Jefferson County v. Sulzby

Annotate this Case

468 So. 2d 112 (1985)



Supreme Court of Alabama.

March 29, 1985.

*113 Edwin A. Strickland, Co. Atty., and Charles S. Wagner, Asst. Co. Atty., for appellant.

Stephen D. Heninger of Hare, Wynn, Newell & Newton, Birmingham, for appellee.

FAULKNER, Justice.

This appeal arose out of a personal injury action brought by plaintiff, William D. Sulzby, against Jefferson County, Alabama. On the evening of June 12, 1978, Sulzby was driving his AMC Jeep vehicle on 23rd Avenue N.W., a two-lane county road in Jefferson County. It had been raining earlier in the evening. The road was extremely dark and hilly in some areas. According to the evidence, Sulzby was using the centerline as a guide. Apparently, after he crested a hill in front of the Sun Valley Church of Christ he became "lost in a sea of asphalt," and he could no longer see in which direction to go. Where the road curved to the left, he veered off the road. Sulzby then turned his vehicle to the left, saw a pole in front of him, and then cut to the left again. The Jeep overturned and Sulzby was thrown from the vehicle.

In his complaint, Sulzby alleged that Jefferson County was responsible for the design and construction of 23rd Avenue N.W. and that its negligence in designing and maintaining the road was the proximate cause of his injuries and damages. The jury returned a verdict in favor of Sulzby and awarded damages in the amount of $75,000.00. After the trial court denied Jefferson County's motion for judgment notwithstanding the verdict or in the alternative for new trial, the County appealed.

The County argues that this case presents one of first impression regarding the statewide application of the standards established by the Alabama Manual of Uniform Traffic Control Devices (AMUTCD). Jefferson County urges that "in its present posture this case stands for the proposition that juries, [and not qualified engineers], will decide the standard, i.e., DUTY of counties and cities of road design, road marking and road signing for county and city streets."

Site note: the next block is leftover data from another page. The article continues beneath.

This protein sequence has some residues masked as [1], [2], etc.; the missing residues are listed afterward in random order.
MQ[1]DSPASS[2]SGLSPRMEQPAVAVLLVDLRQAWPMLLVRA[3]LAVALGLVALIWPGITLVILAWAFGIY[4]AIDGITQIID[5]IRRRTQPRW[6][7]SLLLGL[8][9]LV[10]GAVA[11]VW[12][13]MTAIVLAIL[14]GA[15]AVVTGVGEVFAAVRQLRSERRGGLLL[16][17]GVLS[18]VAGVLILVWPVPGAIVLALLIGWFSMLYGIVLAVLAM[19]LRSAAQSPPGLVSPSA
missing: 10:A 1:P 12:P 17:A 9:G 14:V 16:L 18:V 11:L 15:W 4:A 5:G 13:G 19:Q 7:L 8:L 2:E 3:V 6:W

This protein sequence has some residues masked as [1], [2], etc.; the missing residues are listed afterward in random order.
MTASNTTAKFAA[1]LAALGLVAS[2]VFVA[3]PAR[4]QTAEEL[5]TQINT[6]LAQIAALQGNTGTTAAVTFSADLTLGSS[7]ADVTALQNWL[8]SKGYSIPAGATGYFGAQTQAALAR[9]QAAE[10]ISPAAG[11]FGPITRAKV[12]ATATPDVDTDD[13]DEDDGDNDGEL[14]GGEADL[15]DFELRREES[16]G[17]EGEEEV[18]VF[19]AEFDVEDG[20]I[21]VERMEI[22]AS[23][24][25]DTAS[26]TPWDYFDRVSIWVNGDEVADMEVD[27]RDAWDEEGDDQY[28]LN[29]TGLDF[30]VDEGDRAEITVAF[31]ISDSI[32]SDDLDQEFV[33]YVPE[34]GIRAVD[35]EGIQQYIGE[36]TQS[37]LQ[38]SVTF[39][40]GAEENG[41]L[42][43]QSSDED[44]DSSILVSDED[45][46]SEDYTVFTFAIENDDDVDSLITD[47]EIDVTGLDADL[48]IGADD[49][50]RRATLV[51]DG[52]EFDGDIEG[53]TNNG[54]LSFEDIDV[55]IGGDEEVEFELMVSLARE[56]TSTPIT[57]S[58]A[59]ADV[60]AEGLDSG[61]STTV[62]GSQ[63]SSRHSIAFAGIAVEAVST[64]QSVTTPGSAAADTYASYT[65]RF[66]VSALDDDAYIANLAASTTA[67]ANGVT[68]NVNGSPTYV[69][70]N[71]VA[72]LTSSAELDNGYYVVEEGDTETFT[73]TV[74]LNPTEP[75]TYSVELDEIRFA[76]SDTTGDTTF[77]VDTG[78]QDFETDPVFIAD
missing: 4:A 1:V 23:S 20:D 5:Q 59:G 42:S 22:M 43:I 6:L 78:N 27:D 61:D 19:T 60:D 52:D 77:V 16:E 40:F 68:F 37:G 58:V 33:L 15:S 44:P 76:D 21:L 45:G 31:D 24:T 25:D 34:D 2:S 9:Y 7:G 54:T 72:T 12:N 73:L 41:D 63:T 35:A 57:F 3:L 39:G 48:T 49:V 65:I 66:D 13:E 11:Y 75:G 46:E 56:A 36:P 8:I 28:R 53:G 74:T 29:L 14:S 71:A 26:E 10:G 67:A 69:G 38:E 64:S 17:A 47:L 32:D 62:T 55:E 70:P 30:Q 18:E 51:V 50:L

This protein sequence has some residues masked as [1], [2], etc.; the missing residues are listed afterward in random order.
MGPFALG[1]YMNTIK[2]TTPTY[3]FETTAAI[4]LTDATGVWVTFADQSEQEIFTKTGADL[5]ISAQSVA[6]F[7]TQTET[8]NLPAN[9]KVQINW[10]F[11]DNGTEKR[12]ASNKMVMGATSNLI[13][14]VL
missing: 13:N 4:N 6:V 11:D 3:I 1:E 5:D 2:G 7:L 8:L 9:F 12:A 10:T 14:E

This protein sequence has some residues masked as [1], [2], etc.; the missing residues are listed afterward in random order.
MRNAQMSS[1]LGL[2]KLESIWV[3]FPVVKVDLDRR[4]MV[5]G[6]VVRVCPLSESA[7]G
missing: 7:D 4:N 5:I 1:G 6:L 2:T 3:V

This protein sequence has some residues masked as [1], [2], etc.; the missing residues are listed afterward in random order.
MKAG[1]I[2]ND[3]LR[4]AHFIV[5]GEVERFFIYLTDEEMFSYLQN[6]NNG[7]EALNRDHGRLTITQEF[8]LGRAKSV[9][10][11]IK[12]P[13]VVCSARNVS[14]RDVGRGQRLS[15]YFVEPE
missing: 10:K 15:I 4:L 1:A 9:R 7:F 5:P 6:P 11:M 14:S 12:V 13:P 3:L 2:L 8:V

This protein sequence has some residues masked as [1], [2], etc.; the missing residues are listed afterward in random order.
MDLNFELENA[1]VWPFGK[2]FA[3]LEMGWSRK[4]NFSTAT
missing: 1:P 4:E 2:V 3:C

Specifically, the County raises three issues on appeal:

I. Whether the jury properly found that the County had notice of the defective roadway and therefore was under a duty to install curve warning signs and edge-of-pavement markings. II. Whether statements made by Sulzby at trial constitute an admission of contributory negligence which would bar his recovery. III. Whether the jury improperly ignored the testimony of the County's accident reconstruction expert. *114 I.

Initially, Jefferson County contends that the trial court committed reversible error in denying its motions for directed verdict and judgment notwithstanding the verdict. The County argues that the case should not have been submitted to the jury because (1) there was insufficient evidence that the County had actual or constructive notice of a defective roadway condition and; (2) there was insufficient evidence to prove that the County was under a legal duty to install curve warning signs or edge-of-pavement markings. Claiming that because the Alabama Manual of Uniform Traffic Control Devices (AMUTCD) does not require edge-of-pavement markings or curve warning signs at the accident site, the County contends that it was under no duty, statutory or otherwise, to install such devices. We disagree.

The 1972 AMUTCD, which was in effect on the date of Sulzby's accident, provides in part:

"This Manual provides standards and criteria for the application and use of all types of signs. In any given situation, however, and particularly in circumstances not specifically covered by this Manual, the judgment and experience of a traffic engineer must be depended upon for the proper choice and application of the guiding standards here set forth."

The manual, while providing standards for the statewide application of traffic control devices, is not intended to be a substitute for engineering judgment.